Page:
Translated from the
Original Kannada by the author himself.
You know Sultan, Im just beginning to understand why they say you are the cleverest man in the world.
This is what, in the course of the play Tughlaq by Girish Karnad, well-known actor, Jnanpeeth Awardee and one of the most important playwrights living today, Sheikh Imam-ud-Din, an important character, has to say about Muhammad-bin-Tughlaq, now remembered as the most foolish king ever to have ascended to the throne of Delhi. Tughlaq, Karnads second Kannada play and now widely recognized as a classic, first appeared in print in 1964; and was an immediate success on the stage. Karnads earlier play, Yayati, had been a similar success too.
In its canvas and treatment, Tughlaq is both huge and contemporary. It is a tale of the crumbling to ashes of the dreams and aspirations of an over-ambitious, yet considerably virtuous king. Contemporary in the sense that one can see flashes of Tughlaqi (almost a proverb now in the Hindi) attitude callous yet well-meaning in contemporary political structures too. It was long after I had read Tughlaq that I realized it was more than what I was taking it to be. More than a great plot, gripping characters, beautiful speeches and a pinch of history. Despite the foolishness of deciding to shift the capital of India from Delhi to Daulatabad to centralize administration, despite the highhandedness of making copper coins equal in value to silver dinars, despite the shamelessness of designing a conspiracy to kill his own brother and father at prayer hour, what is remarkable, and relatively unknown, in the much-infamous character of Tughlaq is the willingness to work for his people and to ensure their happiness, the courage to take initiative in the direction of communal-equality; and a keenly observing and ever-diligent mind. The disappointment in the end when he is not understood by his people and followers is obvious. And Karnad captures it all beautifully in his inimitable style.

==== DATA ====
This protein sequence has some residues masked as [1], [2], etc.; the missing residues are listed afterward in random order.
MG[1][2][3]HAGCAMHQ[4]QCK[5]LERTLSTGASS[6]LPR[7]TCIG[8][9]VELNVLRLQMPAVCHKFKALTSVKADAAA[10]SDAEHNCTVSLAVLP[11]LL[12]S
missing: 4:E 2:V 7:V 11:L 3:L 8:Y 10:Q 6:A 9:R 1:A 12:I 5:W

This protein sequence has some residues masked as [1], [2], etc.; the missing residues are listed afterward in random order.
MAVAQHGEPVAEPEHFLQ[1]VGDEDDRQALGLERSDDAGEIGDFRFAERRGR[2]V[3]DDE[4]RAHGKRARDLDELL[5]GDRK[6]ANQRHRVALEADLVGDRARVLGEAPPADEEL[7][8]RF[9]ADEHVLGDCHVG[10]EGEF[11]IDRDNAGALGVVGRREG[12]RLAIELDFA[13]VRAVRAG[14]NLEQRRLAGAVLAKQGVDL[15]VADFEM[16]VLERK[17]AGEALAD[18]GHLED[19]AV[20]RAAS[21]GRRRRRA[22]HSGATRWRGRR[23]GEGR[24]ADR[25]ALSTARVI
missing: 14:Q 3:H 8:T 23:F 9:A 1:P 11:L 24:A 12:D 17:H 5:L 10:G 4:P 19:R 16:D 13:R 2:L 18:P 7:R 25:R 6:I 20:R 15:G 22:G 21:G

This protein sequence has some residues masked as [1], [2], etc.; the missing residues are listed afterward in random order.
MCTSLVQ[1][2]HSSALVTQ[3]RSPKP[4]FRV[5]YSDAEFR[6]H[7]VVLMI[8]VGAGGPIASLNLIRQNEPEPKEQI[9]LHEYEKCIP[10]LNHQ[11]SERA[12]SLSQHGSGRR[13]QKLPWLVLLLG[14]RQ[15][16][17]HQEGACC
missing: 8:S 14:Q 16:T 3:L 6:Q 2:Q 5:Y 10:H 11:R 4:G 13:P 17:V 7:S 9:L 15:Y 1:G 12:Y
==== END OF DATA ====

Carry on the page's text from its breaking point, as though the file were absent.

The translation of the original Kannada play Im talking of here is done by Karnad himself. I could read the book again at least half-a-dozen times more for the pure lyrical beauty of some of the statements. Take for example the following:
But do you know you can love a city like a woman?
Nineteen. Nice age! An age but you think you can clasp the whole world in your palm like a rare diamond.
Reading an authors translation of his own work is always comforting. One can at least hope for some finer aspects of the original. Be it the witty dialog between the Sultan and Imam-ud-Din or a comical conversation between Azzam and Aziz, Karnads genius prevails.
A must read for the love of New Drama. A serious uncovering of a famous historical notion. A string of questions to ask yourself.
But then you would expect all that of a classic, wouldnt you?